Second, high performers normally come from higher classes where the education levels of parents are higher. These students in developing and emerging countries normally go to private elite schools based on their family income levels. However, the elite schools are not always the best places for well-educated students. The self-esteem of good performers might go down when they need to compete with other high performers. In mixed schools where there is right kind of mix of good and bad performers, many good performers’ self-esteem increases as they can shine compared to bad performers.

To conclude, private elite schools are not supporting the development of knowledge economy. For example in Brazil in general only students that have graduated from private elite primary and secondary schools manage to get in to best universities in Brazil.

“There are 99 federal institutions in Brazil, enrolling about 940,000 students, and also 108 state institutions, enrolling 600,000 students. The private sector is much larger, with 2,100 institutions and 4.8 million students enrolled.”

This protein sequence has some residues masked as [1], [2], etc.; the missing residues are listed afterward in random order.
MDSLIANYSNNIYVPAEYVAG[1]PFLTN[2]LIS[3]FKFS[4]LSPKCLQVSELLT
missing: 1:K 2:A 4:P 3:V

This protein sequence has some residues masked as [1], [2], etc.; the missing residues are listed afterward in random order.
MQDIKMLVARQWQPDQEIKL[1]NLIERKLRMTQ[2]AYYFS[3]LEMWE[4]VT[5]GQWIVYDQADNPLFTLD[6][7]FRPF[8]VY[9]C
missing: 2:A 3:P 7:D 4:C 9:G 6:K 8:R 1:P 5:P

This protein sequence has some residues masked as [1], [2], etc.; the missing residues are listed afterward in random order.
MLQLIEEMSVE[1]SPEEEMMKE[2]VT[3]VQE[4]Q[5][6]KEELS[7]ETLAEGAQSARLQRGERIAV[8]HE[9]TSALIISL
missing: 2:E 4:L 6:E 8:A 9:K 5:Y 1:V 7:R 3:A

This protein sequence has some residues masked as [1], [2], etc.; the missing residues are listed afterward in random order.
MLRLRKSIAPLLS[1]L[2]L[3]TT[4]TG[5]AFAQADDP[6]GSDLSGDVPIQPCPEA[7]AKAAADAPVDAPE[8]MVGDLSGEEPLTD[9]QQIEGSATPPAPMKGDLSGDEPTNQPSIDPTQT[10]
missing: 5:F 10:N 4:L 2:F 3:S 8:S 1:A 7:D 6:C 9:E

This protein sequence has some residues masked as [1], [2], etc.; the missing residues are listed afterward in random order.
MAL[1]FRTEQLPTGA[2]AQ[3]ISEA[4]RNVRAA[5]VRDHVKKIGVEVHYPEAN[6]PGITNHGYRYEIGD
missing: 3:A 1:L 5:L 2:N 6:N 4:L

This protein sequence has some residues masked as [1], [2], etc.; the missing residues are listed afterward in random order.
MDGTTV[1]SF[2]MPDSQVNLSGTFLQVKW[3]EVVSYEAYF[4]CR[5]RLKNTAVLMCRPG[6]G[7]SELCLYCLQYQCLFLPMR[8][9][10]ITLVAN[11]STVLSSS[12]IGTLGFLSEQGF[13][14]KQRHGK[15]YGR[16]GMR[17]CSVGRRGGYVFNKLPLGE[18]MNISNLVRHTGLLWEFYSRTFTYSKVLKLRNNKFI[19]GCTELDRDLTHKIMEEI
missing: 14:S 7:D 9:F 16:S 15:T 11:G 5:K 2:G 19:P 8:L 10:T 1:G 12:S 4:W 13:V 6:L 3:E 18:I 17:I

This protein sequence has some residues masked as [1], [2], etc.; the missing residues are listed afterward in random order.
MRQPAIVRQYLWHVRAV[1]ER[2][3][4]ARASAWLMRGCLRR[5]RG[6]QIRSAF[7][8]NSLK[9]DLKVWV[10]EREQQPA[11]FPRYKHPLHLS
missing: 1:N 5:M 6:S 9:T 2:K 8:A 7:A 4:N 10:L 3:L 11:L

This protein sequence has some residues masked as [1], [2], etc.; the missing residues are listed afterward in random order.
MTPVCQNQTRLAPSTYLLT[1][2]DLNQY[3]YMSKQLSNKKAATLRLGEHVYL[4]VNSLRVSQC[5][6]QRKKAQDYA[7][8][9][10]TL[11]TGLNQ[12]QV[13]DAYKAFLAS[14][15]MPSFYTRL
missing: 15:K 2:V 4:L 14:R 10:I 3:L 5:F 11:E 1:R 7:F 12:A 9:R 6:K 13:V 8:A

In Brazil best universities are public such as USP (which is raked among top 200 universities in the world). On the other hand, the ones who are not the top performers in private elite school normally choose private universities which are not conducting academic research to connect their learning to global knowledge production. The people coming from poorer families are left out of professional education or are forced to pay from low quality higher education.

Source: Kuiru et. al. (2012) Best friends in adolescence show similar educational careers in early adulthood. Journal of Applied Developmental Psychology.